‘Being You’ is a girl’s guide to mindfulness. Written by Catharine Hannay, this book is targeted at young/teenage girls.
It has a clear understanding of its target audience, with the writing a perfect mix of education and entertainment.
The activities are a combination of things you can do at home and outdoor activities, and a few encourage healthy eating and exercising. Each chapter focuses on different topics, such as ‘empathy and compassion’, ‘savouring pleasant moments’ amongst many others.
It’s laid out in a very easy to read manner, with large headings and not so much information that it gets cluttered. The book itself is easy to read as well, because of the balance of information and personal stories.
The book includes input and quotes from girls in the targeted age range, and I thought it was helpful to see what other girls my age were going through and how I related.
“I thought it was helpful to see what other girls my age were going through and how I related.”
One of my favourite activities was the ‘Rainbow Walk.’
It was interesting looking at my surroundings more closely than I did before on walks, and it helped keep my mind off other things, such as people looking at me when I walk with my headphones and the noises of the construction that goes on beside my usual walk.
Even though finding something for every colour of the rainbow sounds easy, it can get harder when you get to more vibrant colours, which makes for an entertaining walk.
Another thing it did was make me walk for longer as I was preoccupied with looking for the rainbow objects and not so focused on how far I was walking.
Another of my favourite activities was called ‘what kind of conversation do I want?’. This focuses on planning out difficult conversations before they take place, in the form of a script. This simple exercise helped immensely with knowing what to say during the conversation, even if the other person didn’t ‘follow the script’. During difficult conversations, people tend to freeze up and blank on what to say, but with planning your conversations out beforehand, you at least have a basic grasp on what you need to get across. See below for how to do this activity.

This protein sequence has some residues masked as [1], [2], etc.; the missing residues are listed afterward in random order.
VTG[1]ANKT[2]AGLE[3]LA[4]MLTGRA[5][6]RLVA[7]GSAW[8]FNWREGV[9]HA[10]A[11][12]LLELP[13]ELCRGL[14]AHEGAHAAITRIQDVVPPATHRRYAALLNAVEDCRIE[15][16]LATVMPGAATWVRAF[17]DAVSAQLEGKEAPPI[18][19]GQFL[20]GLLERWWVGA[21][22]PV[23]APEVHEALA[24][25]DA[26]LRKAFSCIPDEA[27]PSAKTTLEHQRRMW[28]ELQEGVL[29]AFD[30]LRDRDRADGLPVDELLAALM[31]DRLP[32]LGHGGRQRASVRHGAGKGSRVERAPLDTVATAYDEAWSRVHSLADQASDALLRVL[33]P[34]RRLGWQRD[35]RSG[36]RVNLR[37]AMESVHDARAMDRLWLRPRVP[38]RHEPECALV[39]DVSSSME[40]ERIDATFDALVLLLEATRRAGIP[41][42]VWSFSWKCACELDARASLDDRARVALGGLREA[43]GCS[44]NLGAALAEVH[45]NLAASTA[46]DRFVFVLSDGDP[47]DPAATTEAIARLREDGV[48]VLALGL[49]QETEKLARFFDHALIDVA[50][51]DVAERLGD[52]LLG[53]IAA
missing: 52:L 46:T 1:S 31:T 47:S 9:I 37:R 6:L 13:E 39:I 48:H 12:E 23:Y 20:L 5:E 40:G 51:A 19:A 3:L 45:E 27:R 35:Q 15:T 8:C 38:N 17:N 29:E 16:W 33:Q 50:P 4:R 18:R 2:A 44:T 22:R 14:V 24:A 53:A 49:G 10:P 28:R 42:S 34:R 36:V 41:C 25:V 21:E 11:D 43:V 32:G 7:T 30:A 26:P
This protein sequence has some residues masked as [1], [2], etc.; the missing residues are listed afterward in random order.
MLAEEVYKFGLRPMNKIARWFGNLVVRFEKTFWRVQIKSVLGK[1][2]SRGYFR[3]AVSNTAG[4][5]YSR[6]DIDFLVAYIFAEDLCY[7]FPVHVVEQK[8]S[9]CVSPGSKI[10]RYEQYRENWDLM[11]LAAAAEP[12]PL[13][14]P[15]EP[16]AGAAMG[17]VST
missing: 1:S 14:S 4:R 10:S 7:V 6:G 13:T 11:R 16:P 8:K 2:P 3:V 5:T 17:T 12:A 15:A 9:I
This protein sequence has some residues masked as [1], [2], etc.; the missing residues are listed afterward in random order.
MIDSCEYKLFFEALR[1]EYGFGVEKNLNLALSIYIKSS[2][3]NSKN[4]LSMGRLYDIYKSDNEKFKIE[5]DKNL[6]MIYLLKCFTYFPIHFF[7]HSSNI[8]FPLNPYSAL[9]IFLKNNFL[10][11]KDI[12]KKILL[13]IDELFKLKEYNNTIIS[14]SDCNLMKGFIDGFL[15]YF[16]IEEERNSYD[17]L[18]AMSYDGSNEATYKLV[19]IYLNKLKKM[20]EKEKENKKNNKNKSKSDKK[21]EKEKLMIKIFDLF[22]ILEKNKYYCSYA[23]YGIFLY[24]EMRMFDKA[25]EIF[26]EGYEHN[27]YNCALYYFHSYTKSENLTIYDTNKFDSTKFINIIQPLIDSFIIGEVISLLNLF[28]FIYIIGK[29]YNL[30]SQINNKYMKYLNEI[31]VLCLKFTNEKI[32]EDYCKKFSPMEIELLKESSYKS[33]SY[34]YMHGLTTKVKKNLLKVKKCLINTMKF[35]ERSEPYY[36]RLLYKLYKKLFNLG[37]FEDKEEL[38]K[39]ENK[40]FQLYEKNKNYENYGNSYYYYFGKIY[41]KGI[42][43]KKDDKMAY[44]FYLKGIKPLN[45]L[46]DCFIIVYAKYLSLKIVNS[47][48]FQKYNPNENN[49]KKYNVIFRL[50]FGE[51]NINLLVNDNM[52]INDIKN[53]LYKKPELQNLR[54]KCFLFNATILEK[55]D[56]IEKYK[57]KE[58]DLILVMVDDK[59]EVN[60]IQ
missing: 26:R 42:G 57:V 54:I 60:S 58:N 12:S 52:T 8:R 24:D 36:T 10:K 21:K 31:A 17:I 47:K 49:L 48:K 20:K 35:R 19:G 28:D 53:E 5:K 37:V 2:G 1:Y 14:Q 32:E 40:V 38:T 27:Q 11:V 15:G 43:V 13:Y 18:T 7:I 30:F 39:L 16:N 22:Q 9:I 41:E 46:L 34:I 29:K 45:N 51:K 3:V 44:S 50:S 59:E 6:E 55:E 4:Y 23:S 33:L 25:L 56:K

‘This simple exercise helped immensely with knowing what to say’
The exercises in Chapter Five focused on breathing. It was interesting to go through all of them and see which one worked best for me. None of them needed any preparation beforehand, they were all easy to remember and the instructions were clear and easy to comprehend. Examples are ‘One Minute Mindful Breathing’, ‘Counting the Breath, and ‘Flower and Bubble Breathing’. I would definitely use them in the future if needed. See below for instructions.
Overall, this book was very good, especially for teenage girls going through stressful situations. It includes plenty of activities for anyone to do. I found it very helpful and I’d definitely recommend it to anyone looking for a mindfulness book of this type.
(originally from Letting go, a girl’s guide to breaking free of stress and anxiety by C. Fonseca)
See also: Mindfulness for Students
Page image by Image by Daria Nepriakhina
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